An all-in player chooses the gig worker career as their main source of income. These workers enjoy the dynamic nature of gig economy and flexibility it brings to their life. Often these careers include IT sector, marketing or creative industries which are commonly known for freelancing.

Gig Workers - types


Gig economy pros and cons

In light of this, some of the main pros and cons of being a gig worker as well as for opting in for the services they offer include;

Pros

  • Flexibility for workers
  • Reduced entry and operating costs for ‘gig’ providers
  • A chance to find purpose at work
  • Work-life integration
  • Faster hiring and onboarding
  • Skill Based hiring

Cons

  • Workers lack protection
  • Workers are treated as disposable labor
  • Lack of benefits (paid sick leave, health insurance, retirement benefits) for gig workers
  • No notice period for the workers- they can be simply deactivated from the platform
  • Lack of income security and the benefit of being affiliated with an organization and social support from fellow employees

Gig Workers - pros and cons


HR and a gig economy

The concept of gig workers removes the traditional employment between an employee and an employer. The challenge to HR is that each of the workers will have different rights, duties, benefits.

HRM activities to manage gig workers:

gig workers hrm activities

Workforce planning

Unlike in traditional employment, in gig economy, the workforce planning largely relates to matching the demand and supply for labor. Therefore, intermediary platforms

Recruitment and selection

Careful selection of gig workers can be a guarantee to of multilateral value to all parties involved. This is a case of such ‘gig’ that require a certain qualification or knowledge to successfully carry out the job.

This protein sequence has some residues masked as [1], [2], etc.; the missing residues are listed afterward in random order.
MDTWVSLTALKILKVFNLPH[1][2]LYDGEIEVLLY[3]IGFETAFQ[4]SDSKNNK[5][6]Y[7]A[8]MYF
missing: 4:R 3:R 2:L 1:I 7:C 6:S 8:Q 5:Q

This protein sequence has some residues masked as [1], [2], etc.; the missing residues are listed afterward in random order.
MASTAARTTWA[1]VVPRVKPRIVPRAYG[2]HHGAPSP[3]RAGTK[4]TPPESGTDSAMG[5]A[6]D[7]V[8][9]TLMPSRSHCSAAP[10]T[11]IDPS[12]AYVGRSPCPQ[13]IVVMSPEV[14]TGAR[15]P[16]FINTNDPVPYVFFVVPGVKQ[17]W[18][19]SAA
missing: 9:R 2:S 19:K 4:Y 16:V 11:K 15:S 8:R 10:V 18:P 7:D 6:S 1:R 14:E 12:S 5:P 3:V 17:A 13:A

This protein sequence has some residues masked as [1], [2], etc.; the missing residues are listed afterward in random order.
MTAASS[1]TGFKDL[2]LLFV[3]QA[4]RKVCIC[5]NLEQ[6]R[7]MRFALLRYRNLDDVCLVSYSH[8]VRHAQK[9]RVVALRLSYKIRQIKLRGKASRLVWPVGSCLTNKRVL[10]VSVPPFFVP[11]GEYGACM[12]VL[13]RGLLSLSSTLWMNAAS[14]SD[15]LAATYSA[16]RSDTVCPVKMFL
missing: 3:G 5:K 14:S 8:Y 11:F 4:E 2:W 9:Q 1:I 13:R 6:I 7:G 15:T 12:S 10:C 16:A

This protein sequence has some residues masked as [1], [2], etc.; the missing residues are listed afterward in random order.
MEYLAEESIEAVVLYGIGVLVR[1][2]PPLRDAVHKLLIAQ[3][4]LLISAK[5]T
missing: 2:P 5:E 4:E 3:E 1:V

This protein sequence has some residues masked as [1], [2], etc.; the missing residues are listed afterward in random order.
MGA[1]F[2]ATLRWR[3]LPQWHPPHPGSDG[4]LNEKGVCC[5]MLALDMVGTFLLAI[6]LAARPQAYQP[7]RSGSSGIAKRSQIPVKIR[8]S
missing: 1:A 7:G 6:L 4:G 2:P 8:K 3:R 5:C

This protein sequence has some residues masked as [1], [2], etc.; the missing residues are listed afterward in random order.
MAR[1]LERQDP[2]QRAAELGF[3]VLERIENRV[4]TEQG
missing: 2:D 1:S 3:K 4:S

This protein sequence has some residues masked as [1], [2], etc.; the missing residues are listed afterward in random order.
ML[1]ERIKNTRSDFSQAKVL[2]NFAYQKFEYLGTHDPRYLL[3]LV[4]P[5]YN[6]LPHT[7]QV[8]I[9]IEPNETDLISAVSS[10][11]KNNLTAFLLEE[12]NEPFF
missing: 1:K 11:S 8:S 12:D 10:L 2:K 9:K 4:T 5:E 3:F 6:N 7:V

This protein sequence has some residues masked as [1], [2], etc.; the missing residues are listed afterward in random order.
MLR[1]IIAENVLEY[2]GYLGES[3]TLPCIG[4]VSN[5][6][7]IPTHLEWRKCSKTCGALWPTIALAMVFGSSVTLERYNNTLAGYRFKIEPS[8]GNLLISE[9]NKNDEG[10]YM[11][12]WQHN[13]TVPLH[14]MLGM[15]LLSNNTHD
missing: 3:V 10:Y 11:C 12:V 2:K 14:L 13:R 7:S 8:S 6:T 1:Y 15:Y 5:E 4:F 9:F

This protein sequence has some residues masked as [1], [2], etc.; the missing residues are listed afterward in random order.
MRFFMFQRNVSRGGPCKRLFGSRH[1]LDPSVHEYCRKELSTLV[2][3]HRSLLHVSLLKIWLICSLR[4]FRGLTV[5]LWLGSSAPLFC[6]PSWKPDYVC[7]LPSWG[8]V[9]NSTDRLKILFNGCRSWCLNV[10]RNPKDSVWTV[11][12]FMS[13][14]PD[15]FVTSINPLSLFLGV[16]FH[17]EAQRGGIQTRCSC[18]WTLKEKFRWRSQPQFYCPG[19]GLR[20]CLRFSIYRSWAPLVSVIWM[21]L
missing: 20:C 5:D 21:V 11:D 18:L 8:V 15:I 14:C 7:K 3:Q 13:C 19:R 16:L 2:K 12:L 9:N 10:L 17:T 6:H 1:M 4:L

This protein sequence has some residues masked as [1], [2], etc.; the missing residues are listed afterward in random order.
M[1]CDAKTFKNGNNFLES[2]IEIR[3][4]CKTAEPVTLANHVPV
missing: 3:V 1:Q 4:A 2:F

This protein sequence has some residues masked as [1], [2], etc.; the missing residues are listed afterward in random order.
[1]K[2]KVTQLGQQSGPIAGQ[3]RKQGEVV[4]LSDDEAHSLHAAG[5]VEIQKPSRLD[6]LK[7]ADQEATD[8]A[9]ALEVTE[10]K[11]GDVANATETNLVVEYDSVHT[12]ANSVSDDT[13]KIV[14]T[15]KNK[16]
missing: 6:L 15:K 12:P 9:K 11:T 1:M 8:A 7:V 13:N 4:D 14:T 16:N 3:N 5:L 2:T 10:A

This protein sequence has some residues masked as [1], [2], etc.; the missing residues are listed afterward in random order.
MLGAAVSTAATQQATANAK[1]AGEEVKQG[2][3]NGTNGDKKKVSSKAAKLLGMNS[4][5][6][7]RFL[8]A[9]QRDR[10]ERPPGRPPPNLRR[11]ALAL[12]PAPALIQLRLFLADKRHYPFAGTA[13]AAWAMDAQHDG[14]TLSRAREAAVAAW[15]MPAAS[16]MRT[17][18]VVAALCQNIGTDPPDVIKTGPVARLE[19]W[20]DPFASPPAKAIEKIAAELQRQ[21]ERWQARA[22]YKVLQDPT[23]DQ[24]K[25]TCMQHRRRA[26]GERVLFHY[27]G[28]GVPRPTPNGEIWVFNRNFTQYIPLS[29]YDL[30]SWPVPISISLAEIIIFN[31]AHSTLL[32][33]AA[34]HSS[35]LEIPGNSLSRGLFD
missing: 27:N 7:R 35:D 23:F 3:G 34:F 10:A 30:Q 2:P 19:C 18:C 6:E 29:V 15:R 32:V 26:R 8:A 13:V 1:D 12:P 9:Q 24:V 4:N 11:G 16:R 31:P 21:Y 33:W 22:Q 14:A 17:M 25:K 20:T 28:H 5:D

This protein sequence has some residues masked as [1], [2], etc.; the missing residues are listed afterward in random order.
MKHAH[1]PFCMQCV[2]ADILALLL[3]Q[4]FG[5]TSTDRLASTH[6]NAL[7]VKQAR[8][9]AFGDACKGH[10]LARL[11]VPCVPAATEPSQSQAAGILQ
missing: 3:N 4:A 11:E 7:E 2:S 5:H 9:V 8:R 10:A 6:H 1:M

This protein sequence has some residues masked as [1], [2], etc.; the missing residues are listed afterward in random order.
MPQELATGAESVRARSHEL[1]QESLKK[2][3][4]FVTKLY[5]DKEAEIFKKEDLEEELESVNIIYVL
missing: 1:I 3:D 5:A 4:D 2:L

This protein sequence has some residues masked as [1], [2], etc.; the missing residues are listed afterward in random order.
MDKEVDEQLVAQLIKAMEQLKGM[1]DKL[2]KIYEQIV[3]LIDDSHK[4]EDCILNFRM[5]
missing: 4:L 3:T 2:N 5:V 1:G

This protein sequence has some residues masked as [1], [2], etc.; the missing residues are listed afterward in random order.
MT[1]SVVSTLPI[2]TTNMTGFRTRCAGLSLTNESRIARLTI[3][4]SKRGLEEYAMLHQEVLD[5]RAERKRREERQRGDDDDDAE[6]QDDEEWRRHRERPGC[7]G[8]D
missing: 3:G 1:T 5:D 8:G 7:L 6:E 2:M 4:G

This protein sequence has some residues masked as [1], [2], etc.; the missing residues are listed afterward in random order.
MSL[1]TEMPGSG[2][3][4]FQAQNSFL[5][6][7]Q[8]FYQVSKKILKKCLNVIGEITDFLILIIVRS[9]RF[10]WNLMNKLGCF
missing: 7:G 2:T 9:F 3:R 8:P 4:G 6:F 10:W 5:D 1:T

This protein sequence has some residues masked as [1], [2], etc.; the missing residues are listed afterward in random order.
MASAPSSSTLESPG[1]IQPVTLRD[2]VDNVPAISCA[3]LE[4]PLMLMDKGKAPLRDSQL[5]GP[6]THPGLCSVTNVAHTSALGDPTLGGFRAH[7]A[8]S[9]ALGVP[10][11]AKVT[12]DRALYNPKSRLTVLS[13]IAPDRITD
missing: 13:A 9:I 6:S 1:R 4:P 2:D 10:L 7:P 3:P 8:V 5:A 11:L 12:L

Training and development

According to research, freelancers do not share the same levels of involvement in training and development as traditional employees. This is often also the case due to the fact they have to fund it themselves. On the other hand, the gig platforms often provide valuable information or training on such areas as how to improve customer ratings.

Performance management

Most commonly, the gig workers are evaluated thorough ratings of the requestor. Depending on if a gig worker only interacts with the customers or also with regular employees, the performance management is provided in a form of customer ranking or based on the client’s perceptions of the performance of gig worker. This provides an opportunity to generate feedback at least two ways; the perception of the customer as well as the requestor.

Compensation and benefits

The compensation normally takes a form of short term economic inducements. This needs to be seen as beneficial and appropriate by both parties to keep them engaged.

Job design

The rise of gig economy also affected the design of the jobs, thus human resources departments have to rethink the job offerings and responsibilities of these short term arrangements. Moreover, the legal attributes and regulations of gig economy remain challenging and need to be further addressed by the departments.


Gig workers management checklist

gig workers management checklist

  1. Hire the best talent available based on the skills they showcase
  2. Facilitate the rating and reviews to ensure for quality of work
  3. Provide a contract with clear expectations and compensation and benefits detail
  4. Put in place effective performance and communication tools to maintain sufficient performance
  5. Engage the talent, provide continuous feedback
  6. Develop an open and trustworthy relationship
  7. Provide your gig workers with tools and channels to voice their opinions and ideas
  8. Integrate gig workers with traditional employees through team management tools
  9. Ensure employee recognition and appreciation of their effort